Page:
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Public Journalism/Civic Journalism
Public journalism/civic journalism

Public or civic journalism emerged in America following the 1988 Presidential elections which, for many journalists (Davis Merritt, Wichita Eagle, Cole Campbell, St. Louis Post-Dispatch and Jack Swift of the Columbus Ledger-Enquirer) and journalism scholars (notably New York University professor Jay Rosen), marked a nadir in political campaigning and political reporting, which illustrated the need for a new style of journalism which might reverse the growing trend towards citizens' disengagement from the democratic process. Subsequently, public journalism has become highly contested both as a theory and a practice informing news gathering and reporting in American newsrooms (Campbell, 2000; Davis, 2000; Glasser, 2000; Rosen, 2000).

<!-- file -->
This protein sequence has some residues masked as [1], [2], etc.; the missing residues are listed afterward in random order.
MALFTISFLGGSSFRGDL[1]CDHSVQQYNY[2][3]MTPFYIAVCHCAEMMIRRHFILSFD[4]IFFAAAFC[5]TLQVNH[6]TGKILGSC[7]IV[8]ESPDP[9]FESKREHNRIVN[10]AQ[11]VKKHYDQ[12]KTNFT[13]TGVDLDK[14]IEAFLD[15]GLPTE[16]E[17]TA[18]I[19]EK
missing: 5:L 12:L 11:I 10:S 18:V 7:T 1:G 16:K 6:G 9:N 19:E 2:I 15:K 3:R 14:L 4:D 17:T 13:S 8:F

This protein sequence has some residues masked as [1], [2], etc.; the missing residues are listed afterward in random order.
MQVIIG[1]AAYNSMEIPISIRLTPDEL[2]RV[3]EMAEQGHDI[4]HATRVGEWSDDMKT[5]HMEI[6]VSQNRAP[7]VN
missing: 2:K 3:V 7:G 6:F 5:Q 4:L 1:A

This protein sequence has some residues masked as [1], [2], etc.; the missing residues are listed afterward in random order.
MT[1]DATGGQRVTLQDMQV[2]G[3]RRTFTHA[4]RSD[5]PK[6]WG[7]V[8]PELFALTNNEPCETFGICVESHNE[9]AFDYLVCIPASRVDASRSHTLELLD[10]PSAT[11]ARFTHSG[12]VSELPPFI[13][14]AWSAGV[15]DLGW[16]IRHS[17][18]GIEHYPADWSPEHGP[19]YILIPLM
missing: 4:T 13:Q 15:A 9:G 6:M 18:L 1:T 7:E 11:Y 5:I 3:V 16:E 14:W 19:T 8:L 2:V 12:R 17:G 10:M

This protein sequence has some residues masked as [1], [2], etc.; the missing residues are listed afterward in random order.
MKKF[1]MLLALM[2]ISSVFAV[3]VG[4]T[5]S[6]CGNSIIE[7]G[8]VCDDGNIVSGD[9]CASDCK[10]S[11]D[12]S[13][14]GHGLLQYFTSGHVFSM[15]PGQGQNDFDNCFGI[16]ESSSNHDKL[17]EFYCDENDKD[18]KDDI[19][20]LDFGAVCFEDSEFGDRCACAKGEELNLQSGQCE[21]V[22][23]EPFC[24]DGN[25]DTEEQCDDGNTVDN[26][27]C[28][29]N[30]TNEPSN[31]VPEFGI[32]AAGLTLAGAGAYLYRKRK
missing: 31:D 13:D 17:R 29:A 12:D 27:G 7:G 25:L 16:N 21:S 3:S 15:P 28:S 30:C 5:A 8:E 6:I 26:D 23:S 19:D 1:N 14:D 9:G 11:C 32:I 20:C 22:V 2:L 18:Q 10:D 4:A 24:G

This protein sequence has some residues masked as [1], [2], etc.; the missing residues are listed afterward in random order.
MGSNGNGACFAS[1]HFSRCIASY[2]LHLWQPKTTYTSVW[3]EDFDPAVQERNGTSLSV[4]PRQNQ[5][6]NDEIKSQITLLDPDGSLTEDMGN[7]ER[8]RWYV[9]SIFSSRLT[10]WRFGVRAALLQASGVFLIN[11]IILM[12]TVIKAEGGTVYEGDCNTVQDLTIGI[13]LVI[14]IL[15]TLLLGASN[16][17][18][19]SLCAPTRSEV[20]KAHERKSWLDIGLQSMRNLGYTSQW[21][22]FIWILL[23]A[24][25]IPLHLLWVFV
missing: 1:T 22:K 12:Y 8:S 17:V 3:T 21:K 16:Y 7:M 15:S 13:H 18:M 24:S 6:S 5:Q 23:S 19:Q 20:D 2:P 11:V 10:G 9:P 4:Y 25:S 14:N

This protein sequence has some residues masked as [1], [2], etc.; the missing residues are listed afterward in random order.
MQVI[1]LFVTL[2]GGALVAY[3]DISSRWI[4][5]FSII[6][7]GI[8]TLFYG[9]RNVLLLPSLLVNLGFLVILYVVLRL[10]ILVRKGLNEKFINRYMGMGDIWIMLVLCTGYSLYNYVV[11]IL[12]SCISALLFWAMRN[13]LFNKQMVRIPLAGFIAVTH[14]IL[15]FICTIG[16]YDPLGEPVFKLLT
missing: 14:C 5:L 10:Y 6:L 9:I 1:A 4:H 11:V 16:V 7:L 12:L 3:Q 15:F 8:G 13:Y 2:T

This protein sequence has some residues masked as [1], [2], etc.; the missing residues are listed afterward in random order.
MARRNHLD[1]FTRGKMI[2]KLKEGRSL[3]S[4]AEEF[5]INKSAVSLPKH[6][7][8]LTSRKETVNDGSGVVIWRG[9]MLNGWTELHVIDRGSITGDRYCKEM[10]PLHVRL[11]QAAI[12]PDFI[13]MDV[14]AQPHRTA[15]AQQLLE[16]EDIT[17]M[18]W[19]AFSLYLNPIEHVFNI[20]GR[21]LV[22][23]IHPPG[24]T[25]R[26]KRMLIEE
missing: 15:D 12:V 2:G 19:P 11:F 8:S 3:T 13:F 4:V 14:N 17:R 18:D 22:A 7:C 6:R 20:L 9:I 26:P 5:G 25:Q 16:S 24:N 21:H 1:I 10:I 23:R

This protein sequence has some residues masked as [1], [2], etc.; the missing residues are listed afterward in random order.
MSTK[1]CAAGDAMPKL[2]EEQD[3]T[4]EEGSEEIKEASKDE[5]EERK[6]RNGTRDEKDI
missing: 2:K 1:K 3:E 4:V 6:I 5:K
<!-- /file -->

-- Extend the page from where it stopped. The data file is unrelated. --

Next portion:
Public journalism argues that journalists have a responsibility to promote civic commitment and citizen participation in democratic processes; ...

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